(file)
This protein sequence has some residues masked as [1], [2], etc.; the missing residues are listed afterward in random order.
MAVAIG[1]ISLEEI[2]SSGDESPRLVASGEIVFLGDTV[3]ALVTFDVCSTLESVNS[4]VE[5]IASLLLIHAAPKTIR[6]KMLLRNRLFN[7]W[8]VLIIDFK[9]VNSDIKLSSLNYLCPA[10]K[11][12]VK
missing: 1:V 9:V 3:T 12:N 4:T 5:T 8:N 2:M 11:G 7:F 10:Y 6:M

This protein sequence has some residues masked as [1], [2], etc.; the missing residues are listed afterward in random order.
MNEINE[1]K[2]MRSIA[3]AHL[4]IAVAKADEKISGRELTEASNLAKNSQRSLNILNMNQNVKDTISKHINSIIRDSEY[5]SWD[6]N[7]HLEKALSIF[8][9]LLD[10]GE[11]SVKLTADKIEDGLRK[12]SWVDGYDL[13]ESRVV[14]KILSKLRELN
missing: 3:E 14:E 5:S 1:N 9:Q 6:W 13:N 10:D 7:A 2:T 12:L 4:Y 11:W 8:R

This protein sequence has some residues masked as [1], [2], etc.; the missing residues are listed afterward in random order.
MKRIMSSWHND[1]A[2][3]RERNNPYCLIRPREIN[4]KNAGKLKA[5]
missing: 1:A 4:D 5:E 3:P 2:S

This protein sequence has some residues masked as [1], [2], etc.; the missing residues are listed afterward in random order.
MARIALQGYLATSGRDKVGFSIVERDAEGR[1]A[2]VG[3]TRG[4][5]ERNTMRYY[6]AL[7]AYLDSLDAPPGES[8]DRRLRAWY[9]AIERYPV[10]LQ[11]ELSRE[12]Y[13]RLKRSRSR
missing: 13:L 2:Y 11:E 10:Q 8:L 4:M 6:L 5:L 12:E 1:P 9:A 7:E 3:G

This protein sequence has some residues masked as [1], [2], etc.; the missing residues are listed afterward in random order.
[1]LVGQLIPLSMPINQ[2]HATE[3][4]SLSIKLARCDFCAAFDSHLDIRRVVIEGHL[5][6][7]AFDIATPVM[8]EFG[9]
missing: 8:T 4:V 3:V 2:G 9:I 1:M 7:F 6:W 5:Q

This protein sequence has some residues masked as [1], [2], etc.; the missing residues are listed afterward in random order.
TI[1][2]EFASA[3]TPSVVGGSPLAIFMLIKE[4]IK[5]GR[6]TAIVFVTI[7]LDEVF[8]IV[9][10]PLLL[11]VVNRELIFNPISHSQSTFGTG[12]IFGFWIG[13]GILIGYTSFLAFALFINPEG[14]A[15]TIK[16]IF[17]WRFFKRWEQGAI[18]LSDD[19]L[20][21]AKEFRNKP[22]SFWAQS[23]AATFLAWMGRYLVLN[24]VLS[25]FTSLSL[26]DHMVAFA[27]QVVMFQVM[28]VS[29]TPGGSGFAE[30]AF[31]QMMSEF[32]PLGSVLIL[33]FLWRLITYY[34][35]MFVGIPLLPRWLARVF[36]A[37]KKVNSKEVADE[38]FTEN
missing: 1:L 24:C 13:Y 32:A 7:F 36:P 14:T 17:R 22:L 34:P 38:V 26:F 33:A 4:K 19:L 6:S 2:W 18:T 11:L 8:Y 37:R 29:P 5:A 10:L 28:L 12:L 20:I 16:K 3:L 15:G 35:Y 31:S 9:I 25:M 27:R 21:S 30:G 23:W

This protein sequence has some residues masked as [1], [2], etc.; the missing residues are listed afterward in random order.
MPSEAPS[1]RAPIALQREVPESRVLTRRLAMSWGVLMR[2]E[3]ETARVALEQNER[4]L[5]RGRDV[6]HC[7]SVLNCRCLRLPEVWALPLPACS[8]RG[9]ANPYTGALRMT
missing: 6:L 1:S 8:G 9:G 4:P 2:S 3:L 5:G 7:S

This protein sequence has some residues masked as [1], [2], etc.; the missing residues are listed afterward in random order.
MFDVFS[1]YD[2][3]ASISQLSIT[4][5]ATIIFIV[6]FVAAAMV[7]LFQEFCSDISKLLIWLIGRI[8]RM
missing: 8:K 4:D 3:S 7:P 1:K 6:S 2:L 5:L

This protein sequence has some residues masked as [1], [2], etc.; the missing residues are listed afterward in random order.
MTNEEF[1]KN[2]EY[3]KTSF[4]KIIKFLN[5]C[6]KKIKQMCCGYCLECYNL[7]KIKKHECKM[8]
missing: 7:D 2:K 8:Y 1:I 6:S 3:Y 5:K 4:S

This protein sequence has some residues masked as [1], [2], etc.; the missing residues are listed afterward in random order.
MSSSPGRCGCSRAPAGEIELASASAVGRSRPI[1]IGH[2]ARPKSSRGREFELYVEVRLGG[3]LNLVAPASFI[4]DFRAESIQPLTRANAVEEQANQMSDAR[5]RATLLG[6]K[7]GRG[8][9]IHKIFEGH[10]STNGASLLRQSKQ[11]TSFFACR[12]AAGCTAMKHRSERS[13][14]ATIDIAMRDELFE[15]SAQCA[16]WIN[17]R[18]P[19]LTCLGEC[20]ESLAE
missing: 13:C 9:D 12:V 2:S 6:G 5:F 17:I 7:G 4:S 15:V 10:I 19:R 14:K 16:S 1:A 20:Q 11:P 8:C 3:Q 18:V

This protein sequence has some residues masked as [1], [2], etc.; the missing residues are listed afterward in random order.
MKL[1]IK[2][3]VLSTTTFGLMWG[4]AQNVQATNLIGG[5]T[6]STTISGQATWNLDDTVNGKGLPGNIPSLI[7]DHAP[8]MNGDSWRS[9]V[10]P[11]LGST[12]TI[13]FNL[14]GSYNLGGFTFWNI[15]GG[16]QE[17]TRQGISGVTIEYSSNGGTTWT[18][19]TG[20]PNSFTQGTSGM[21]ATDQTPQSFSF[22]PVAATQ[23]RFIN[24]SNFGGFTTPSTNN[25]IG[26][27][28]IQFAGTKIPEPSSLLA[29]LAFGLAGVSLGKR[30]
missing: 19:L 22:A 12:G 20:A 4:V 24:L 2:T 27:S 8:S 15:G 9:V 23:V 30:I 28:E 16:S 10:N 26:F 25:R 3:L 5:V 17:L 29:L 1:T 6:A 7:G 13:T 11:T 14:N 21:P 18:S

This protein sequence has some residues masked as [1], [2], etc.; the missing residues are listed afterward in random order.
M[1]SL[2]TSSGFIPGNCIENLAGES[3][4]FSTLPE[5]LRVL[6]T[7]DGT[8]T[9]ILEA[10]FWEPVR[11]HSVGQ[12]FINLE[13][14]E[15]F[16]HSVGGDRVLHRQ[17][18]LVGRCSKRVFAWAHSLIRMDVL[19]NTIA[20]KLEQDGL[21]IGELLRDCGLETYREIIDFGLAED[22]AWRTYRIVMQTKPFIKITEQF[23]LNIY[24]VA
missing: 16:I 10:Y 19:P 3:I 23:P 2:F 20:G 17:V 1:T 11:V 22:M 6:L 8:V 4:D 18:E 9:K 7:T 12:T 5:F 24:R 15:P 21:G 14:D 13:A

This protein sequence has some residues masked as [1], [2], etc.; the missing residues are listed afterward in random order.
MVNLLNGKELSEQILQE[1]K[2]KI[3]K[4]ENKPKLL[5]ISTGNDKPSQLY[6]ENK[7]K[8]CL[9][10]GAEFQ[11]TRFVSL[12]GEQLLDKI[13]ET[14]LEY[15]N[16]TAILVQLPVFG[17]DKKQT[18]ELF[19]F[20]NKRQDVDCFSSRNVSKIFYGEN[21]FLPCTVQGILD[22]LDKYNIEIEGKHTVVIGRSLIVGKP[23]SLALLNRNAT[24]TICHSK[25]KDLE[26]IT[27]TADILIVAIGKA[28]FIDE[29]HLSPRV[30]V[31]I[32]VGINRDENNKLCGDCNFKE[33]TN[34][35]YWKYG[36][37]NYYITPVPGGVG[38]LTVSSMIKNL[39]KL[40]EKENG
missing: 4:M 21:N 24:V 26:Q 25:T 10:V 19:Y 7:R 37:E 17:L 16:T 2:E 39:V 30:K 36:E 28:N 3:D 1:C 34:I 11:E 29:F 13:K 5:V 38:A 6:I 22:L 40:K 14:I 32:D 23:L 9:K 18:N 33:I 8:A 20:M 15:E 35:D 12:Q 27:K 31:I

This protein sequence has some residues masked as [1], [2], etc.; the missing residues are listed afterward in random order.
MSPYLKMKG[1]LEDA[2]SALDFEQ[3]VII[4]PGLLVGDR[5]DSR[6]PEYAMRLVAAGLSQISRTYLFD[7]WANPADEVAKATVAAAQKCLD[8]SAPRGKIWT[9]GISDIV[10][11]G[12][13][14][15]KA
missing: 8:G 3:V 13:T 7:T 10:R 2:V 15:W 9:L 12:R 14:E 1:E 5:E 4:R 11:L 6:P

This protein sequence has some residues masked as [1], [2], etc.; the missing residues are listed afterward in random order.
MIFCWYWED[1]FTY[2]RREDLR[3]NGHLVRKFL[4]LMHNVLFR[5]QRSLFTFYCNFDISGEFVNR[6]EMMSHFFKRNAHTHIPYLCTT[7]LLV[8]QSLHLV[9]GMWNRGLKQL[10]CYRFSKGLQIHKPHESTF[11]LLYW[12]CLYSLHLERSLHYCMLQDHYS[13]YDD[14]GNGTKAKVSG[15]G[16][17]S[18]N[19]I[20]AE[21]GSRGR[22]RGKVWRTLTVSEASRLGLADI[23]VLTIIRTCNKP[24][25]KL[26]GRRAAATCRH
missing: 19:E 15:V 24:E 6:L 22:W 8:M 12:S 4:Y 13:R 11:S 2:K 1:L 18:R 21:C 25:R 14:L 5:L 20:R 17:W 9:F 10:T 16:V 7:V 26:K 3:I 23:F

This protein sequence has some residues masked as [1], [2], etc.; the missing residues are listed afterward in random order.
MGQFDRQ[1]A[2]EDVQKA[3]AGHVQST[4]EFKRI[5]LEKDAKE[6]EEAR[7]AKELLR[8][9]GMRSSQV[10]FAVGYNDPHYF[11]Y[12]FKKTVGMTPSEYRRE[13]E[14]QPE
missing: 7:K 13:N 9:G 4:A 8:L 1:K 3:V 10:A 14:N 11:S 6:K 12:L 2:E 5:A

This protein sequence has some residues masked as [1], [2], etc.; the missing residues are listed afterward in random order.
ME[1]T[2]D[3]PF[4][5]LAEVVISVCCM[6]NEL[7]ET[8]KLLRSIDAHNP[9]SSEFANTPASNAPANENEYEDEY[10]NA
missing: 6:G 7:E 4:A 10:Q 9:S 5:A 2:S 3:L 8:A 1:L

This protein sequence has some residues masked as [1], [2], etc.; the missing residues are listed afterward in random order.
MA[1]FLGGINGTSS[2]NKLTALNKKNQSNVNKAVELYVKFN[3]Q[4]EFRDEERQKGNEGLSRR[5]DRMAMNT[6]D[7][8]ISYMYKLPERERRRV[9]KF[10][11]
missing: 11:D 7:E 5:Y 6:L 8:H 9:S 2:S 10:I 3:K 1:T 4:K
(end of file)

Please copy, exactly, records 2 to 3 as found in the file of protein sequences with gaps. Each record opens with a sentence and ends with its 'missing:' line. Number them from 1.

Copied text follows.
This protein sequence has some residues masked as [1], [2], etc.; the missing residues are listed afterward in random order.
MNEINE[1]K[2]MRSIA[3]AHL[4]IAVAKADEKISGRELTEASNLAKNSQRSLNILNMNQNVKDTISKHINSIIRDSEY[5]SWD[6]N[7]HLEKALSIF[8][9]LLD[10]GE[11]SVKLTADKIEDGLRK[12]SWVDGYDL[13]ESRVV[14]KILSKLRELN
missing: 3:E 14:E 5:S 1:N 9:Q 6:W 13:N 10:D 7:A 2:T 12:L 4:Y 11:W 8:R

This protein sequence has some residues masked as [1], [2], etc.; the missing residues are listed afterward in random order.
MKRIMSSWHND[1]A[2][3]RERNNPYCLIRPREIN[4]KNAGKLKA[5]
missing: 1:A 4:D 5:E 3:P 2:S